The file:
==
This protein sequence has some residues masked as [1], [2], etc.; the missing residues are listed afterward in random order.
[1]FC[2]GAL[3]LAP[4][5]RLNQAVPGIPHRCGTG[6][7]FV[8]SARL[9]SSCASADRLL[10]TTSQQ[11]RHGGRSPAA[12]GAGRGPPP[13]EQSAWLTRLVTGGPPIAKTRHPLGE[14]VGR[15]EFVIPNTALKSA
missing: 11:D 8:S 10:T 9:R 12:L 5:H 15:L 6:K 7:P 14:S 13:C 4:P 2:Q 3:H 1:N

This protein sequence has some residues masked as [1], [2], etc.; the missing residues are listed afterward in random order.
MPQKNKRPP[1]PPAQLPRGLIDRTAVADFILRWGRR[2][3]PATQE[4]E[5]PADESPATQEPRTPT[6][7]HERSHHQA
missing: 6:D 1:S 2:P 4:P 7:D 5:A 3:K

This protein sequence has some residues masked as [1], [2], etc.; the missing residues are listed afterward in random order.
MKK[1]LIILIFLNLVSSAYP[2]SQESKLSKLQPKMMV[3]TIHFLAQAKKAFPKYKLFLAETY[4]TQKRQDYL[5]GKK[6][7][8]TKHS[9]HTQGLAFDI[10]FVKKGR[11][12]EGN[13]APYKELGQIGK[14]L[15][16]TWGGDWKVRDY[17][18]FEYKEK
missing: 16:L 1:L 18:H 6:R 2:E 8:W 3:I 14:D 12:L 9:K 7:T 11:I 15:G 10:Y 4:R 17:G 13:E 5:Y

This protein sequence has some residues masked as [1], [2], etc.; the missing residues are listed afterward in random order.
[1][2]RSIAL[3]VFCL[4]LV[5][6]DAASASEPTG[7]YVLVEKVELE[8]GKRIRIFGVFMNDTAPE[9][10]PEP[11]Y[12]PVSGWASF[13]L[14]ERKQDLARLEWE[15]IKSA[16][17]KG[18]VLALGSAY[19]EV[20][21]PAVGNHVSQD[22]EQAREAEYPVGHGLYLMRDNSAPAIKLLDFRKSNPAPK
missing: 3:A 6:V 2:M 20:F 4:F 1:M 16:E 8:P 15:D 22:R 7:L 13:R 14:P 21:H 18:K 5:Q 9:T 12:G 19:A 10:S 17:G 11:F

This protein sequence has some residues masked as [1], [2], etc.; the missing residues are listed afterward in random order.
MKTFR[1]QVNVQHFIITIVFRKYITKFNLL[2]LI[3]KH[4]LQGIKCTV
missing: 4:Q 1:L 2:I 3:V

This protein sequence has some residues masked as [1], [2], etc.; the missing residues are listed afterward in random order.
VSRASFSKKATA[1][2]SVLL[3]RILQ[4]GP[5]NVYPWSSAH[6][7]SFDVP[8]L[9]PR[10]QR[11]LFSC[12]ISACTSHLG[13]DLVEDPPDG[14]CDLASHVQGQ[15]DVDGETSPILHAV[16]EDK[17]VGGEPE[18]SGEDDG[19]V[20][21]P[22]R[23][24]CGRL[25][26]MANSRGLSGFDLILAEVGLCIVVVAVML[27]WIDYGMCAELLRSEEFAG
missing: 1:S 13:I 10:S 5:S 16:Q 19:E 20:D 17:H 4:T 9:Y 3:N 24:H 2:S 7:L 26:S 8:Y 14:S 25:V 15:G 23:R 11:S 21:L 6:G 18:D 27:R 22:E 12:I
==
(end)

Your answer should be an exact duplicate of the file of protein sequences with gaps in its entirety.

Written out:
This protein sequence has some residues masked as [1], [2], etc.; the missing residues are listed afterward in random order.
[1]FC[2]GAL[3]LAP[4][5]RLNQAVPGIPHRCGTG[6][7]FV[8]SARL[9]SSCASADRLL[10]TTSQQ[11]RHGGRSPAA[12]GAGRGPPP[13]EQSAWLTRLVTGGPPIAKTRHPLGE[14]VGR[15]EFVIPNTALKSA
missing: 11:D 8:S 10:T 9:R 12:L 5:H 15:L 6:K 7:P 14:S 13:C 4:P 2:Q 3:H 1:N

This protein sequence has some residues masked as [1], [2], etc.; the missing residues are listed afterward in random order.
MPQKNKRPP[1]PPAQLPRGLIDRTAVADFILRWGRR[2][3]PATQE[4]E[5]PADESPATQEPRTPT[6][7]HERSHHQA
missing: 6:D 1:S 2:P 4:P 7:D 5:A 3:K

This protein sequence has some residues masked as [1], [2], etc.; the missing residues are listed afterward in random order.
MKK[1]LIILIFLNLVSSAYP[2]SQESKLSKLQPKMMV[3]TIHFLAQAKKAFPKYKLFLAETY[4]TQKRQDYL[5]GKK[6][7][8]TKHS[9]HTQGLAFDI[10]FVKKGR[11][12]EGN[13]APYKELGQIGK[14]L[15][16]TWGGDWKVRDY[17][18]FEYKEK
missing: 16:L 1:L 18:H 6:R 2:E 8:W 3:I 14:D 12:L 9:K 7:T 11:I 15:G 10:Y 4:R 17:G 13:E 5:Y

This protein sequence has some residues masked as [1], [2], etc.; the missing residues are listed afterward in random order.
[1][2]RSIAL[3]VFCL[4]LV[5][6]DAASASEPTG[7]YVLVEKVELE[8]GKRIRIFGVFMNDTAPE[9][10]PEP[11]Y[12]PVSGWASF[13]L[14]ERKQDLARLEWE[15]IKSA[16][17]KG[18]VLALGSAY[19]EV[20][21]PAVGNHVSQD[22]EQAREAEYPVGHGLYLMRDNSAPAIKLLDFRKSNPAPK
missing: 3:A 6:V 2:M 20:F 4:F 1:M 16:E 8:P 15:D 22:R 7:L 13:R 14:P 21:H 18:K 5:Q 9:T 12:G 19:A 10:S 17:G 11:F

This protein sequence has some residues masked as [1], [2], etc.; the missing residues are listed afterward in random order.
MKTFR[1]QVNVQHFIITIVFRKYITKFNLL[2]LI[3]KH[4]LQGIKCTV
missing: 4:Q 1:L 2:I 3:V

This protein sequence has some residues masked as [1], [2], etc.; the missing residues are listed afterward in random order.
VSRASFSKKATA[1][2]SVLL[3]RILQ[4]GP[5]NVYPWSSAH[6][7]SFDVP[8]L[9]PR[10]QR[11]LFSC[12]ISACTSHLG[13]DLVEDPPDG[14]CDLASHVQGQ[15]DVDGETSPILHAV[16]EDK[17]VGGEPE[18]SGEDDG[19]V[20][21]P[22]R[23][24]CGRL[25][26]MANSRGLSGFDLILAEVGLCIVVVAVML[27]WIDYGMCAELLRSEEFAG
missing: 1:S 13:I 10:S 5:S 16:Q 19:E 20:D 17:H 4:T 9:Y 3:N 24:H 2:S 7:L 26:S 8:Y 14:S 25:V 15:G 23:R 11:S 21:L 6:G 18:D 27:R 22:E 12:I